When it comes to cutting, we have a shared understanding that Pamela will cut as much as she can by herself and I will cut the tricky parts. She got this far when she recognized the short, tight cuts in the roof were too hard. She told me, "Help me with this." I cut only the parts that were challenging and encouraged her to keep cutting.
She reached another tight, tricky corner near the floor of the house. I left one little triangle for her to snip and asked her if she could do it. She said she could and finished cutting the rest all on her own.
As you can see she had a couple of snags that were minor, so I cleaned it up for her. Her cutting has improved over the past couple of months, and I did not think it was worth drawing her attention to it since I had bigger plans in mind.
She did not know where to begin with the angel and handed me the entire piece, uncut. I decided to cut the inner part of the wings and section between the head and wings. I thought she could do the stand all by herself, and I would use the long curve edge of the wings to demonstrate how to cut curves. I filmed us cutting the angel: first, I told her I thought she could do the straight edges and she agreed. Then, we talked about how you cut with the cutting hand and you turn with the turning hand (she is left handed, so I wanted to avoid left versus right).
The first clip shows the straight cuts.
The second clip shows the curved cuts. This is the first time Pamela has ever successfully turned a paper while cutting a curve! You can see how pleased I am by the smile on my face!
The first technique of scaffolding I used was joint problem solving aimed at keeping Pamela in the zone of proximal development. I broke down the task into three parts: the interior, which I would cut; the straight stand, which Pamela would cut; and the long curves, which I would show Pamela how to cut. I provided very little direction in the straight cuts because she has mastered that skill. I provided detailed direction on the long curve because had never been able to do it before unless I held the paper and turned it for her. Since I knew cutting curves was at the edge of the zone, I moved in closer to narrow the zone of connection between us. I had to give her a little "tu" sound to help her think of the word, turning, which I was trying to spotlight. I also repositioned the paper to maximize success for her.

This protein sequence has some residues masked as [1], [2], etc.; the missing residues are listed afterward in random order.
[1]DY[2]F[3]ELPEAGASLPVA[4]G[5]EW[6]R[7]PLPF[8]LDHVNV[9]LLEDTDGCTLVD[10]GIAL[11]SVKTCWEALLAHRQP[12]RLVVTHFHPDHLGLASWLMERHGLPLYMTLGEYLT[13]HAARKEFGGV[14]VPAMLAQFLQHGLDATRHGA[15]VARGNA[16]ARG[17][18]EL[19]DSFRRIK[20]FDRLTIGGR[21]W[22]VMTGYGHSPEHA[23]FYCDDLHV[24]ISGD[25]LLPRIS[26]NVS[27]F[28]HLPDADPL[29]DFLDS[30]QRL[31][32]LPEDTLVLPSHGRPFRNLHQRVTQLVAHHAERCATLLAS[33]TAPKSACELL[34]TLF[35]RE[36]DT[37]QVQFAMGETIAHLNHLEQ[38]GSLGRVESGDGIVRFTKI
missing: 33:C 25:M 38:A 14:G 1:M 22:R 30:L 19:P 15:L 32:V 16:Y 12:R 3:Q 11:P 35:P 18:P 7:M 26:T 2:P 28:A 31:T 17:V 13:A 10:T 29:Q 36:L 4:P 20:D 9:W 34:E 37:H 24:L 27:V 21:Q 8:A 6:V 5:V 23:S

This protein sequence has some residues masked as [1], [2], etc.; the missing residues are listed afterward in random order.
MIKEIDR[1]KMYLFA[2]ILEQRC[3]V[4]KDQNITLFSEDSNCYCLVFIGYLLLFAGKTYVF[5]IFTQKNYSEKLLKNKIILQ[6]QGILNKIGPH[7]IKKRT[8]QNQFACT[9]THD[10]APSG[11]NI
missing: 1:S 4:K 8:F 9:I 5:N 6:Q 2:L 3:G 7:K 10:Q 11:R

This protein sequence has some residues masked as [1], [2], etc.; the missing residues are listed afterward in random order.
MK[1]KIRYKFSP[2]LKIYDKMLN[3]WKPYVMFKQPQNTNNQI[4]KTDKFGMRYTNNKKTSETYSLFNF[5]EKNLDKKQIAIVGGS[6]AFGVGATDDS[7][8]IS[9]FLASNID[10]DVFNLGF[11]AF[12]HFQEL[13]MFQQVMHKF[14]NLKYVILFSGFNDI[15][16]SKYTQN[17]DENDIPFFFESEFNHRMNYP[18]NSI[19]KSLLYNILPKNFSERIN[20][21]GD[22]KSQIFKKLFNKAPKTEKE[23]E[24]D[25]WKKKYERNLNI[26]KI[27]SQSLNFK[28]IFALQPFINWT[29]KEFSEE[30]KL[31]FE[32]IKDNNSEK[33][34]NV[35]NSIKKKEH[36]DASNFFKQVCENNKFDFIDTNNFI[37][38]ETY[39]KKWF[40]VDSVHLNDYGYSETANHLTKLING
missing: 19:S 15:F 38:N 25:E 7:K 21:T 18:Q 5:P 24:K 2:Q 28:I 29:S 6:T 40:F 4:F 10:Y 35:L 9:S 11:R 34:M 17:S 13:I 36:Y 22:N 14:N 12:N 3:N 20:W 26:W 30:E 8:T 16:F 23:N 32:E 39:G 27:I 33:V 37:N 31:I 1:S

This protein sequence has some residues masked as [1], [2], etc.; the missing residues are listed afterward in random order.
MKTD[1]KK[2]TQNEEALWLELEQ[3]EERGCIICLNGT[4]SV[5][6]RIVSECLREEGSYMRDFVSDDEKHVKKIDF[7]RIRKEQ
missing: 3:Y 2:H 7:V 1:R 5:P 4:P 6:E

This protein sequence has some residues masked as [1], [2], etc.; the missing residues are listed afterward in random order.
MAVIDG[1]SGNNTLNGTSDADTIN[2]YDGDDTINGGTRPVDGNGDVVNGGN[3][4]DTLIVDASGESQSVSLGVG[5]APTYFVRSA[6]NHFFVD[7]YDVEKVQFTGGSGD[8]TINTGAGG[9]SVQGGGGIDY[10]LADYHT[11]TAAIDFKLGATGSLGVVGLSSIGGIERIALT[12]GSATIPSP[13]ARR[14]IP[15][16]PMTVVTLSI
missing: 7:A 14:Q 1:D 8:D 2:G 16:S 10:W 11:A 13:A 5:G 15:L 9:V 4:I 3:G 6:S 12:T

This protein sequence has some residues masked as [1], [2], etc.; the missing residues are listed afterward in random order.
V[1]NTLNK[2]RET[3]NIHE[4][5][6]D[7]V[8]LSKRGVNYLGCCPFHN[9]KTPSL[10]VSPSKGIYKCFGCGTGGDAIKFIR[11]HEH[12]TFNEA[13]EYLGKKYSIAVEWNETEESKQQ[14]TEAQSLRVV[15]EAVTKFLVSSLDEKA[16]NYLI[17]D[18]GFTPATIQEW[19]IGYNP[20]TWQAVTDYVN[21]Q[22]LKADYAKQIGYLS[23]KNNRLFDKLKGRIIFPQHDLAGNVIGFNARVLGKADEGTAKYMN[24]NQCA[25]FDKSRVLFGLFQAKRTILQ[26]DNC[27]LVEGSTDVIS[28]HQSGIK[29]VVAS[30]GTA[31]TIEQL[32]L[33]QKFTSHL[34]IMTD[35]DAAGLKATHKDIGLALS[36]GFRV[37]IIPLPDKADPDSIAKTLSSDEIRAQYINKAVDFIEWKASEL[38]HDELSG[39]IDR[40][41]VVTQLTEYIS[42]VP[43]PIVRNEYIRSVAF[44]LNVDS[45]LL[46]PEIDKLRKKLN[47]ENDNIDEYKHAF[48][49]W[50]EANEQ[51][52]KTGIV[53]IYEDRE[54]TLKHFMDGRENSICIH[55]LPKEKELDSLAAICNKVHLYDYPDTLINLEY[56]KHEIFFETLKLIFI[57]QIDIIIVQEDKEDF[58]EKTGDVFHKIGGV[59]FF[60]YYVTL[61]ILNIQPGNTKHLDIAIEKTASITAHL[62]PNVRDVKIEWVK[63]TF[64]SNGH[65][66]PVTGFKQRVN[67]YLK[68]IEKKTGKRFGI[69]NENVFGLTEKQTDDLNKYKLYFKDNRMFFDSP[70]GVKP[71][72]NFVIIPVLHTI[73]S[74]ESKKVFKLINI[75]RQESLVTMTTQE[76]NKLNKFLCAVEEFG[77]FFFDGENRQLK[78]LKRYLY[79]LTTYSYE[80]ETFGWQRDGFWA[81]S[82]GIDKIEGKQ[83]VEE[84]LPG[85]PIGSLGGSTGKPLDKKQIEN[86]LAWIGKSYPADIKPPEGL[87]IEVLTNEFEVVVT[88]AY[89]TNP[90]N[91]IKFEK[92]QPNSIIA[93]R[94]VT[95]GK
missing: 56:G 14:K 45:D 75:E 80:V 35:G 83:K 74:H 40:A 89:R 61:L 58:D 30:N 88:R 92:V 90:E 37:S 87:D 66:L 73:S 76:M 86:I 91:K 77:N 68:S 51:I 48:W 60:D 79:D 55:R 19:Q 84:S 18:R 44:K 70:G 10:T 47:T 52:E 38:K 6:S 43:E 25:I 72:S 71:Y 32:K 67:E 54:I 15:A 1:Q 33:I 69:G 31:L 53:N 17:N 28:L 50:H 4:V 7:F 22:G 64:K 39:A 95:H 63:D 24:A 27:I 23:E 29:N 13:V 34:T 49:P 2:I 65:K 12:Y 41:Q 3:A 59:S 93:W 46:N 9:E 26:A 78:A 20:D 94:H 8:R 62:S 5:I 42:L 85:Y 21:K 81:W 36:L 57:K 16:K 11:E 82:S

The second technique of scaffolding I used was self-regulation, or "the capacity to use thought to guide behavior" (page 49). Pamela and I talked about what my cutting hand was doing versus what my holding hand was doing. You can tell she put this new way of thinking about cutting curves into action. She made three of four curved cuts by turning the paper today. In my opinion, this is the major difference between behavioral techniques and RDI. The former focuses on changing the environment or finding ways to shape behavior; the latter focuses on thinking in new ways so that the person makes better informed behavioral choices:
In scaffolding, the adult encourages the child to grapple with questions and problems, and, thereby, to contribute significantly to the dialogue. . . The parent or teacher intervenes only when the child is truly stuck, granting the child as much opportunity to master his or her own behavior as possible. . . When adults ask children questions and make suggestions that permit them to participate in the discovery of solutions, then transfer of useful strategies to the child is maximized. by introducing language as a mediator of the child's activity, the adult's questions and prompts prevent the child from responding impulsively. They encourage the child to step back from the immediate situation and consider alternatives--in essence, to think (pages 49-50).The third technique of scaffolding is what I covered in another blog post: warm parenting.
Of course, I cannot help but close with some Charlotte Mason musings. I think she instinctively understood the idea of scaffolding. For example, when teaching children under six outdoor geography, she encouraged parents to break it down into many little steps and to engage children in conversations about what they observe and concepts of geography. Children could learn to think of a duck-pond as an island sea, a hill as a mountain, and a brook as a mighty river. To prepare them for map reading when older, she broke down directions and distances: talk about observing the sun's movement and time, observing the sun and compass directions, paces and distance, time of a walk and distance, direction different windows in the house and other buildings face, the connection between wind direction and weather, the compass and directions, measuring boundaries (property boundaries, building dimensions) by pacing, making their own plans of their house, their property, the block in which they live, the neighborhood, etc. You can read her ideas on outdoor geography here.